Wednesday, December 10, 2014

Can you make room?

Driving from Chicago to Mississippi for Christmas at home seemed like a wonderful idea. It was the triplets' second Christmas and we were eager for them to experience Christmas surrounded by family.

We loaded the van with luggage, gifts, car seats and babies and headed south as soon as Dad was out of classes. We had no idea how these angels would travel and so had no hotel reserved along the route. We would drive as far as we possibly could and then stop for the night.

Except when they got fussy and we pulled off the interstate at the first exit, we discovered not one of the hotels at the exit had a vacancy. Not one.

We got back on the highway and continued heading south. I had soothed the exhausted one year olds and was certain that the proximity to a local college was the only thing filling those particular hotels. We would find an opening for sure at the next exit.

Except we didn't.

Not at the next exit either.

When we finally tumbled out of the van with a room secured for the night we had learned a valuable lesson that we operate by still today. We never -- not ever ever -- leave home without reservations. (And we have not had Christmas in Mississippi since that trip.)

Christmas at Grammie's -- when we finally made it to Mississippi!

Today, my quiet coffee-drinking time by the fire centered on the next verses in Luke:

"So Joseph also went up from the town of Galilee to Judea to Bethlehem the town of David, because he belonged to the line of David. He went there to register with Mary, who was pledged to be married to him and was expecting a child. While they were there, the time came for the baby to be born, and she gave birth to her firstborn, a son. She wrapped him in cloths and placed him in a manger, because there was no guest room available for them." (Luke 2: 4-7 NIV)

Can you even imagine? Thanks to the Christmas travels of 1998, I actually can imagine. I can feel the angst as Joseph went from inn to inn inquiring about a room. My shoulders feel tense imagining the stress he must have felt wanting to provide comfort and rest for his beloved.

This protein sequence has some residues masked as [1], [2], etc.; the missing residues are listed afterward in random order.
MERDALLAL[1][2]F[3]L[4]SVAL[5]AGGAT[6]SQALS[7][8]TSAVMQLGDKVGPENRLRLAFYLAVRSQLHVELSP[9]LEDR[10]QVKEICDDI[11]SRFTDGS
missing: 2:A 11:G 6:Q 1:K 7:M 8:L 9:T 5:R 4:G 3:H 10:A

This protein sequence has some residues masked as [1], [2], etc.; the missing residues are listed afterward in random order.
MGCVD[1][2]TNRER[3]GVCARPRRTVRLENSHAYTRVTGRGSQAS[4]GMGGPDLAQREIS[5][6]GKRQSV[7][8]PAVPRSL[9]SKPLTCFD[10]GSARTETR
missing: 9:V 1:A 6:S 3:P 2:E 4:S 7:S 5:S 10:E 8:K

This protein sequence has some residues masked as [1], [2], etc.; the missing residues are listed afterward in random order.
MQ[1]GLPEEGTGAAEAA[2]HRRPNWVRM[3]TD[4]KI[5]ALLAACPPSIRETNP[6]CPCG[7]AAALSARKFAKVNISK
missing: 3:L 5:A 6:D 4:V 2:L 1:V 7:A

And as a woman, I can imagine the relief of finally being able to get off the donkey -- or out of the van -- and relax on the bed of hay that Joseph prepared for her. I can hear Mary assuring Joseph that all was well, that she was perfectly comfortable sleeping with the animals surrounding her. No really, the smells were comforting.

What I can not imagine is what happened next! The time came for the baby to be born! She gave birth to Jesus. Wrapped that sweet baby boy in some cloths and made a bed for him in a feeding trough. And I bet she was assuring Joseph of how perfect the make-shift hotel room was the entire time.

Today, can I encourage you to take a deep breath. First, let's make certain we are making room for Jesus this season. Can you clear out the busy? Put down the rush-to-get-the-list-completed of December and make time to reflect on what we are truly celebrating?

And then my dear ones, let's take a lesson from the mother of our Savior: there is no evidence that she let her expectations rob her of the joy of this moment. I doubt she envisioned giving birth to the King of Kings surrounded by cows, sheep and horses. I doubt she imagined that the crib for her firstborn son would be used to feed those animals mere moments before.

Just as I can imagine the stress of finding no room at the inn, I can imagine the whining, complaining and just plain awful attitude I might have had if I had had to sleep on hay, much less give birth there.

Put down your lists. Lay down your expectations. May the baby born in Bethlehem fill you with his perfect peace today as you make room for Him.

Christmas at Grandmar's in Mississippi. I think these faces are saying, please please don't put us back in that van!

Carol - The Blessings Counter

Monday, December 8, 2014

Preparing for Christmas.

This morning as I sat in front of the fire, enjoying the quiet before my house awakened, I wanted to prepare my heart for Christmas. As I began reading in Luke 2, I couldn't get past the first three verses:

"In those days Caesar Augustus issued a decree that a census should be taken of the entire Roman world. (This was the first census that took place while Quirinius was governor of Syria.) And everyone went to their own town to register." (NIV)

I was a young newlywed the first time in my voting history a presidential election did not turn out as I hoped. Granted, I married young. So this particular presidential election was only my second. But still.